Time truly does fly, or at least it feels like it does.
While it’s hard to fathom that six months have passed since we turned the calendars, June is a significant milestone for those of us working in the public sector, as it marks the end of the fiscal year. And as always, with every ending comes a new beginning, which means that on July 1 the newly adopted budget for Fiscal Year 2023-24 will be in effect for New Hanover County Government.
Our Board of Commissioners reviewed the recommended budget from staff on May 15, then held a public hearing on June 5 and voted to adopt an amended budget with a tax cut. The adopted budget has a total spending plan of $588.3 million, with the General Fund spending at $441.5 million.
Throughout the budget process, two things became very clear – our Commissioners were committed to continuing the services and amenities offered in New Hanover County. They also believed it was possible and important that this budget reduce the property tax rate so our citizens can keep more of their hard-earned money, especially as the cost of living continues to rise. A half-cent reduction was approved, bringing the property tax rate for our county down to 45 cents per $100 of assessed value, keeping New Hanover County among the ten lowest county tax rates in North Carolina.
Even as the property tax rate sees a reduction for the third straight year, the budget continues to provide funding for the things that make our community a desirable place to call home and meets the needs of our growing population.
At the forefront for our Commissioners was continued support for public education. In the coming fiscal year, $128.7 million has been allocated for public schools. That amount makes up nearly 30 percent of the recommended spending plan for the county’s General Fund.
Based on projections, New Hanover County Schools and our local charter schools are expected to have an Average Daily Membership (ADM) of 27,432 students in the coming school year. The budget provides an ADM funding rate of $3,434 per student, which ranks eighth (out of 100 counties) for local school funding per pupil in the state. This funding includes the county’s commitment of supporting our amazing classroom leaders by continuing to provide the $9,000 teacher supplement that was established in Fiscal Year 21-22 – the fourth highest teacher supplement in North Carolina.
We know students need quality teachers, but it is equally important to have high-quality support staff and trusted adults in our school buildings who do more than teach. The budget funds 61 School Resource Officers, 47 school nurses, as well as 35 school-based mental health therapists who provide coverage for all elementary and middle schools. We also have 22 community resource coordinators in our schools through Port City United funding to three non-profits who offer intensive case management and connect students and families to the resources they need.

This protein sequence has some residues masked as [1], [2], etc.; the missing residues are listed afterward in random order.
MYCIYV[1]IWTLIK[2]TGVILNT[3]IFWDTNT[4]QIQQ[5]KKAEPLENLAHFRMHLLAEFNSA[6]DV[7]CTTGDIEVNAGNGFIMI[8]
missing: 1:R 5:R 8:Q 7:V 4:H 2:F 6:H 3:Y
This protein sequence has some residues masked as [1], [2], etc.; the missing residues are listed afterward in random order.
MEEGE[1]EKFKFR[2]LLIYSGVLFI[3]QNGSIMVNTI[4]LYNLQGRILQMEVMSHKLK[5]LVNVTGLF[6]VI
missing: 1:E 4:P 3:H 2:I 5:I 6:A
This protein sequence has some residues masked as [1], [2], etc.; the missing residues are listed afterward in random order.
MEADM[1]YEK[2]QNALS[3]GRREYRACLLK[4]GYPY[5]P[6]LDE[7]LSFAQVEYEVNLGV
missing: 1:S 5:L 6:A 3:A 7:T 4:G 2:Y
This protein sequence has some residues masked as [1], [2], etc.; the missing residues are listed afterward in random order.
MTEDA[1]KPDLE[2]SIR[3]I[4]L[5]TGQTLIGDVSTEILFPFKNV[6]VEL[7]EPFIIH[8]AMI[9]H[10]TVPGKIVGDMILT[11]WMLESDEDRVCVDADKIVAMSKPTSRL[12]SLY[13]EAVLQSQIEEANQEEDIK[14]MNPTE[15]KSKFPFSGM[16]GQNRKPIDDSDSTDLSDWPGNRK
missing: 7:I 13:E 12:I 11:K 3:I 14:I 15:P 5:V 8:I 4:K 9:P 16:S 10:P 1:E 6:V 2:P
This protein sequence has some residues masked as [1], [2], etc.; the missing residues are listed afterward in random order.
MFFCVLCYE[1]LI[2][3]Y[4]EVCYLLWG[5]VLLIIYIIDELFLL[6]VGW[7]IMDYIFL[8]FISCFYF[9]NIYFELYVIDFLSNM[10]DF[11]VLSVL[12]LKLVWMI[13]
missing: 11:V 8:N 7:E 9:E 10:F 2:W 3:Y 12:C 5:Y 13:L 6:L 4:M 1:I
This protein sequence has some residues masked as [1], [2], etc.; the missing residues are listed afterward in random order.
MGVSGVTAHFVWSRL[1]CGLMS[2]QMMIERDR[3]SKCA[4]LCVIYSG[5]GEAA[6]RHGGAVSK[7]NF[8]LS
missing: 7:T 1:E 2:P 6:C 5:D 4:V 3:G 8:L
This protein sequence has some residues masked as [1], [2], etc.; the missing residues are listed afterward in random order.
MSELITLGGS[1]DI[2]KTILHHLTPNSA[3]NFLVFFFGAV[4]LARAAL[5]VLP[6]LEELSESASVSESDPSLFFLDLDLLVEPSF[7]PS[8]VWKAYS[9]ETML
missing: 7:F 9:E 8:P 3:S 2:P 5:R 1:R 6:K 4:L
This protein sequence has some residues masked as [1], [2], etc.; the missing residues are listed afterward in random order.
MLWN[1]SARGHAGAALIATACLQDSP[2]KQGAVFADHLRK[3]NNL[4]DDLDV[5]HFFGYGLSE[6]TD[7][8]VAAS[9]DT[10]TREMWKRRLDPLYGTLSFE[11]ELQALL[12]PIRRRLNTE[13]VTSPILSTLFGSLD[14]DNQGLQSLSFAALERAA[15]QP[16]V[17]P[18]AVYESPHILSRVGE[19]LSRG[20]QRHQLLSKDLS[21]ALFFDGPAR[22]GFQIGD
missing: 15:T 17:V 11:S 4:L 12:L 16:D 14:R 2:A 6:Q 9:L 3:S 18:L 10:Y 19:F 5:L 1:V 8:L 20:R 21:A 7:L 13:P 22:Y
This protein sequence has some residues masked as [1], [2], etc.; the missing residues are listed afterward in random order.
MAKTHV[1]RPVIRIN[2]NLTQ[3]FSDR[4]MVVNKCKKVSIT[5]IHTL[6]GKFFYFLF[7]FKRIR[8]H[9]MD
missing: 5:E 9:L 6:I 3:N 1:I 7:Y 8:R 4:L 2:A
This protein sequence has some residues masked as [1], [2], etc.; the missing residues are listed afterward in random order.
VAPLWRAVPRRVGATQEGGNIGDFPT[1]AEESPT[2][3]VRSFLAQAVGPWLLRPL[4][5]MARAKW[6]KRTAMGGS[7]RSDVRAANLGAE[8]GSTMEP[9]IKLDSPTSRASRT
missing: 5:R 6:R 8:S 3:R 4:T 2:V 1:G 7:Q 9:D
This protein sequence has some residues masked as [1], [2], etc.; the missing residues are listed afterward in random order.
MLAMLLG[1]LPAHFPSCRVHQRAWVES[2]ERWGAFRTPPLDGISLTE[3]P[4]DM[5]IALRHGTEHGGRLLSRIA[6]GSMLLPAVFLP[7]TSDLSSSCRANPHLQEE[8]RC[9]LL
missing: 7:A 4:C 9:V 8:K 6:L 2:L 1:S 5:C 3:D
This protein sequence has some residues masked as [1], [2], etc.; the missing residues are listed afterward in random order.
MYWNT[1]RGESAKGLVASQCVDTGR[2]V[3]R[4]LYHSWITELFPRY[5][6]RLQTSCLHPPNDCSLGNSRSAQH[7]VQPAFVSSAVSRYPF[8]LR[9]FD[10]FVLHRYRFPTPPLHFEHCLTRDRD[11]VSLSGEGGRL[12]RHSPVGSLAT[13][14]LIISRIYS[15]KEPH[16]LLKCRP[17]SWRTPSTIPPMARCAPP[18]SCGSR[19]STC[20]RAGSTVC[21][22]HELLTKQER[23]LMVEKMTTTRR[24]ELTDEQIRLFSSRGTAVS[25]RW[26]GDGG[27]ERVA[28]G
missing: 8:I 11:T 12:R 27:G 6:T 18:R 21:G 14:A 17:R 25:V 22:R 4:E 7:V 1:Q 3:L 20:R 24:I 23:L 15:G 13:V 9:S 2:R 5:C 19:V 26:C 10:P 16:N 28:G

Also included in the allocation is $10.2 million for capital needs, which is a $5.5 million increase over what was provided last fiscal year, so the schools can begin working on many of their much-needed projects. The board is committed to fund their full capital needs in subsequent years as well, and – just like this coming year – it will be based on what their capacity is and what they can reasonably take on and accomplish.
From a county perspective, we are also funding important capital projects, with a total of $73 million allocated to major improvements and investments. This includes construction of two new fire stations in Castle Hayne and off Gordon Road, renovations on a facility that will be a medical detox and crisis stabilization complex off Robin Hood Road, water and sewer infrastructure in the northern part of the county and plans for a new library branch in the Northchase area, just to name a few.
The budget also provides financial support for programs that foster a safe, thriving and sustainable community for all. One of the biggest needs from that perspective is building a strong stock of affordable housing. Included in this budget is $3 million for affordable housing initiatives, marking the second installment of a five-year, not less than $15 million plan previously approved by our Commissioner to make this possible.
Additionally, $1.6 million will go to support 50 non-county agency funding requests, along with just over $1 million for 14 economic development organizations. Combined, this money has the potential to support organizations that can help meet the needs our residents face today and create a more stable future for themselves and their families with well-paying employment opportunities.
We will also see $15.2 million from the county’s Revenue Stabilization Fund and Mental and Behavioral Health Fund get put to good use. This money was created from the sale of NHRMC and will support the county’s current tax rate and fund important work related to the community building plan and programs outlined in the Mental Health and Substance Use Disorder Strategic Plan. We will also see funds from the opioid settlement used as part of this year’s budget to advance the county’s Mental Health and Substance Use Disorder Strategy. This framework is a catalyst for change that has the potential to impact the lives of those affected by substance use and mental health disorders.
All of this is only a snapshot of what the budget will fund in the coming fiscal year. While it’s difficult to succinctly cover everything, I’m proud of the planning and thought by our staff to build a budget that carries forth our Commissioners’ goals of supporting our community, enhancing our quality of life and addressing the needs of today while also looking ahead at what’s to come.
I invite you to learn more about the county’s budget at Finance. NHCgov.com.
Emma Dill - Dec 4, 2023
Staff Reports - Dec 4, 2023
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